“Why can we not use some of the land to store materials and debris from the flood, as they’ve used IAH previously?
“Why can we not privatize the Airport entirely by leasing the entire operation out?
“Why can’t we insist that it break even immediately?
The Commissioners Court’s answers?
Doyal, Riley, Precinct 1 County Commissioner Mike Meador, and Precinct 3 County Commissioner James Noack ignored every single question.
Interestingly, Precinct 4 County Commissioner Jim Clark did not ignore the questions.
Republican Precinct Chair Ginger Russell of Magnolia explained to the Commissioners Court that she had had very little sleep the night before the meeting, because she was helping as a volunteer to assist flood victims.
Russell noted that predictions that the Commissioners Court would only allow publication of the “Proposed Budget” a few days before the actual public hearing and vote were correct.
Russell told Doyal, Riley, Meador, and Noack, “It’s despicable and deceitful. That’s why I have such a disdain for government. We’re in the midst of the worst disaster in U.S. history right here in this county and I have to be here this morning. You should put off this budget hearing for 2 weeks. It’s very’d deceitful to bring this hearing today.”
“It’s despicable and deceitful. That’s why I have such a disdain for government. We’re in the midst of the worst disaster in U.S. history right here in this county and I have to be here this morning. You should put off this budget hearing for 2 weeks. It’s very’d deceitful to bring this hearing today.” – – – Ginger Russell, GOP Precinct Chair.
Pandemonium broke out
Noack asked County Attorney J.D. Lambright, “Can you address when the budget has to be adopted?”
County Auditor Phyllis Martin interjected, “Before October 1…you’re following a calendar proposed since March.
For some reason, Noack was unwilling to take a stand on deferring the budget vote until a later date. Instead, he merely asked, “Knowing there’s some interest by members of community to defer, is there any interest among members of court to do so?”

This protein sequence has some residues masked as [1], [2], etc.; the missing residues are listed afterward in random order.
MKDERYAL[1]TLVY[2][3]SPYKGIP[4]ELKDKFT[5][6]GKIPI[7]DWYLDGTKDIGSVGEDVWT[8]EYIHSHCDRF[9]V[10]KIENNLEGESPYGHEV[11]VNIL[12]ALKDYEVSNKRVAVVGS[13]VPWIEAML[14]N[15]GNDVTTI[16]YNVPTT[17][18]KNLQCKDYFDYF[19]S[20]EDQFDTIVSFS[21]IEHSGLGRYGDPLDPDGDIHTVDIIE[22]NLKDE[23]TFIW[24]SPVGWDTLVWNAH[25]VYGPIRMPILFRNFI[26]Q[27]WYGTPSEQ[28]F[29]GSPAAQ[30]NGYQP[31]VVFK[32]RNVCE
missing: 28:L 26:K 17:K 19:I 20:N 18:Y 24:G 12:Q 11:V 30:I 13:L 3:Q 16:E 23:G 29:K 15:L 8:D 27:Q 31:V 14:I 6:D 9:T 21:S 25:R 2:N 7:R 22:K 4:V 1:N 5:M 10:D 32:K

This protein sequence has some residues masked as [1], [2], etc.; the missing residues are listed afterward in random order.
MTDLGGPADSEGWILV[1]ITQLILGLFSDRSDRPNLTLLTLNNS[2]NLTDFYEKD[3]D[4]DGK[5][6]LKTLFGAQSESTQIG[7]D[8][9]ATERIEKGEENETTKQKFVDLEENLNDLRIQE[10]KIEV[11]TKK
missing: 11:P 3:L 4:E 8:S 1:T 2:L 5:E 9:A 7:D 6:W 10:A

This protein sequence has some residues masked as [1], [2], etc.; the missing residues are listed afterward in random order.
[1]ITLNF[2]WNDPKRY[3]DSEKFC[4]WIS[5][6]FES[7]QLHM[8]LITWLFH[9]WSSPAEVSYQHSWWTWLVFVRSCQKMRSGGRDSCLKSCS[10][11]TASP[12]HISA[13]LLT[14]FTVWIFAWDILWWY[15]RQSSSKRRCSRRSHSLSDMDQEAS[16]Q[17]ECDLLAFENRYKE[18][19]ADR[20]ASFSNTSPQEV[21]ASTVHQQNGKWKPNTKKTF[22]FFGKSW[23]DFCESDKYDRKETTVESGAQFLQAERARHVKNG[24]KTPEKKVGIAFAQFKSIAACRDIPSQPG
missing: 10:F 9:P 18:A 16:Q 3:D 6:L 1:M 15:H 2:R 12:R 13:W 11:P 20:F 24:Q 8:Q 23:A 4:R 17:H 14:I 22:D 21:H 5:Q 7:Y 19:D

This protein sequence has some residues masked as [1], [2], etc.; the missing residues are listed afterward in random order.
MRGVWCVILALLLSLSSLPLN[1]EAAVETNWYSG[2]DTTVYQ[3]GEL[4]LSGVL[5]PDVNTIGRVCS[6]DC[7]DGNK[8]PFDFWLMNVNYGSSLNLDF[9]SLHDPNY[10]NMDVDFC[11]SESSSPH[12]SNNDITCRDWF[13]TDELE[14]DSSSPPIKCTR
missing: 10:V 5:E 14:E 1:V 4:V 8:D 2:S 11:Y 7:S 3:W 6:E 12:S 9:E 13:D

County Auditor Martin, who shifted her tone from informative to dictatorial, responded, “We filed proposed budget by August 31. We can’t wait 2 weeks.”
Clark noted that, since he’s been working on disaster recovery operations in East Montgomery County, he hadn’t even had an opportunity to review the “Proposed Budget.” In response, Doyal chided Clark, “You sat through the budget workshops. You know what’s in the budget.”
Riley chimed in, “You don’t have a couple of weeks to work on this. Jesus!”
Meador then added, “This has been a several month long process. We’ve been through workshops.” (Of course, Meador didn’t mention that Doyal barred the public from participating in the “budget workshops.”) Meador added, “I’d just as soon vote on the budget today.”
Clark held his ground, “I’ve heard some valid concerns [from the citizens]. It doesn’t look good for budgeting $100,000 for something when we’ve been spending $20,000 for that account every year.”
Riley responded, “You should have brought that up during the budget workshop if we’re overspending.” (Of course, the citizens weren’t allowed to raise these issues before September 5, because (1) Doyal barred the citizens from the budget workshop, and (2) Doyal, Martin, Riley, Meador, and Noack hid the “Proposed Budget” from the public until August 31.)
Meador moved to adopt the budget and the current tax rate (which means citizens will suffer a tax increase as a result of increases in property tax appraisals). Riley seconded the motion.
The precipitous vote on the single most important matter before the Commissioners Court during the entire year was 4 to 1:
Noack YES (disappointing and shocking)
Since Doyal, Martin, Riley, Meador, and Noack won’t listen to anyone but themselves, and since they purposefully work to exclude citizen participation in a process where only the citizens seem to pay attention to the details of the information, the Commissioners Court simply has no ability to reduce spending.
Here are the numbers which reveal that Doyal, Riley, Meador, and Noack voted for the HIGHEST OPERATIONAL EXPENDITURE BUDGET FOR THE MONTGOMERY COUNTY GOVERNMENT IN ITS HISTORY: